Ten year olds named Annabelle have a lot of questions.

We rounded out our week with a night time stroll (i.e. Joshua couldn’t find another cab to take us back to the hotel) of all the monuments from Jefferson to FDR. That’s quite a walk in case you’re wondering. But along the bank of the Potomac, Joshua helped me formulate the outline for my flash fiction story, “For the Love of Lincoln.” You can read it in Splickety Love’s August issue, Love on Location.

On Friday, we rounded out our trip with a visit to the National Zoo. The girls fit in nicely with the animals.

All in all, I learned it’s best to do a trip like with without little ones and it’s priceless to have time to spend with the big kids who sometimes feel shafted by the antics of their siblings. And, even though they fight most of the time, they can keep it to a minimum.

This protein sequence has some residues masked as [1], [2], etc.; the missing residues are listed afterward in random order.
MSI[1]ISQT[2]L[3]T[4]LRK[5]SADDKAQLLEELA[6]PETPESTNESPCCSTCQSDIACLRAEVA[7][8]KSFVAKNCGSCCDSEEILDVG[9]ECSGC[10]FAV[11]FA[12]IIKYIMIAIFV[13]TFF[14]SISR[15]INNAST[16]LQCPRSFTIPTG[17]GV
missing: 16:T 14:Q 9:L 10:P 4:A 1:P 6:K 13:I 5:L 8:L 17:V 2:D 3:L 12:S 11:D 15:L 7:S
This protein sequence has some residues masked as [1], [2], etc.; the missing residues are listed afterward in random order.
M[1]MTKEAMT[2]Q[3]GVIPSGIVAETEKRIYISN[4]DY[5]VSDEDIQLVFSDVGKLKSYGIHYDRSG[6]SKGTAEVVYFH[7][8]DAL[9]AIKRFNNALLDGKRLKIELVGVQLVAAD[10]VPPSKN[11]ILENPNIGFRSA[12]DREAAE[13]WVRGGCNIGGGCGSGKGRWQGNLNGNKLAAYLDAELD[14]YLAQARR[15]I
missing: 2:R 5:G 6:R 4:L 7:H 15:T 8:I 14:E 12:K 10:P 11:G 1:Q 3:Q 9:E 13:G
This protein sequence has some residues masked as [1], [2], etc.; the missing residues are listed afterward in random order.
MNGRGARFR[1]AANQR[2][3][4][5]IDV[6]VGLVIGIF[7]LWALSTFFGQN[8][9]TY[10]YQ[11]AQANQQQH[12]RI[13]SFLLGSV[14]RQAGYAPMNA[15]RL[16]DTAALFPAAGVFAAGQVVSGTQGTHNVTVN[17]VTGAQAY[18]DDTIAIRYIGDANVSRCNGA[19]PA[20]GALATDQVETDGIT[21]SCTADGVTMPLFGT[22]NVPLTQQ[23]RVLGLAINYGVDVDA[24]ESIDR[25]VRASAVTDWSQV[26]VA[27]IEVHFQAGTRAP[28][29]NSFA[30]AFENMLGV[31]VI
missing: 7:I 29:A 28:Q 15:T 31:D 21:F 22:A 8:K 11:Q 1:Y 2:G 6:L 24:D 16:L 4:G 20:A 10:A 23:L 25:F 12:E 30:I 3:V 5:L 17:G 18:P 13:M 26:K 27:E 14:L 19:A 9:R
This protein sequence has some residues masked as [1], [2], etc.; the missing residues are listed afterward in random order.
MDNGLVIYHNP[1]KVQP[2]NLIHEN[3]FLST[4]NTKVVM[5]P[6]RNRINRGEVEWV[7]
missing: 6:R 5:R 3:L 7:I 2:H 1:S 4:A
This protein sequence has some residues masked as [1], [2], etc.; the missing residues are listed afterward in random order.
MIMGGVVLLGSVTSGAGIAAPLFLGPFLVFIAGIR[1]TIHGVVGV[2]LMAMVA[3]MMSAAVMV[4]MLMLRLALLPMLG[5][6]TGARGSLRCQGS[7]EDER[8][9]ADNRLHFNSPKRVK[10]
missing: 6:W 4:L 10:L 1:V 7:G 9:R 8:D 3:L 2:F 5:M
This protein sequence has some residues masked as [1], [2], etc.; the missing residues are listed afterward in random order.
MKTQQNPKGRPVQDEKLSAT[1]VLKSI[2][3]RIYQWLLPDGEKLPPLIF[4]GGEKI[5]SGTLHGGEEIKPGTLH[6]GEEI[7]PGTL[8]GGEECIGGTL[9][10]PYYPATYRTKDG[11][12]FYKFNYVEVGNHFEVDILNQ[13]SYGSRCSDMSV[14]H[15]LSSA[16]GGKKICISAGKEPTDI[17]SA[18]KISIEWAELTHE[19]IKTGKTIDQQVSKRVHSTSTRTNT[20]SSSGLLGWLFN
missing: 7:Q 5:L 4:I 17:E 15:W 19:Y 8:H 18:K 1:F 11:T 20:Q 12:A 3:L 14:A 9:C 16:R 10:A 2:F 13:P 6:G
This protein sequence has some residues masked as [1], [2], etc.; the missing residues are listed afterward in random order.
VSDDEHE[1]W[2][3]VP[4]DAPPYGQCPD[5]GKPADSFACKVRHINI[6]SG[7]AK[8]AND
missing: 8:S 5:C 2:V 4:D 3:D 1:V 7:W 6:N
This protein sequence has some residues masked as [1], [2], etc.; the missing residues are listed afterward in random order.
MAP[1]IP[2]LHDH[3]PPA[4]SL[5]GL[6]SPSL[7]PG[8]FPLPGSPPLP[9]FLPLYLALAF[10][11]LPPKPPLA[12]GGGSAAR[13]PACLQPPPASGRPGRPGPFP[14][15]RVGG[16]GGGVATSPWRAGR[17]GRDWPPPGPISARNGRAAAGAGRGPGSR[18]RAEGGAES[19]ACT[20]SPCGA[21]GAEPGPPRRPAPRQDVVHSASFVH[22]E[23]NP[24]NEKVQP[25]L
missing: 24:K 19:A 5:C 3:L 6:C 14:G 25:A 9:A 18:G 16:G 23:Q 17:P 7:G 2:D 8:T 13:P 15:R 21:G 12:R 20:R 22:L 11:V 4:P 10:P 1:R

In fact, they might even love one another.

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faith · family · motherhood · writing

In the Broken

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The little pink porcelain cross hung over her cradle. Strength it read. For me, more than her. I kept it in her keepsake box and rubbed it like a talisman more than once last year when all the unknowns piled up because of her little brain and inside my sleepless one.

She broke that cross the other day.

Now it sits in a corner of my kitchen counter, waiting for superglue or hot glue or some other miracle.

Last week Joshua repaired three broken toys and a decorative teapot Annabelle got at a yard sale.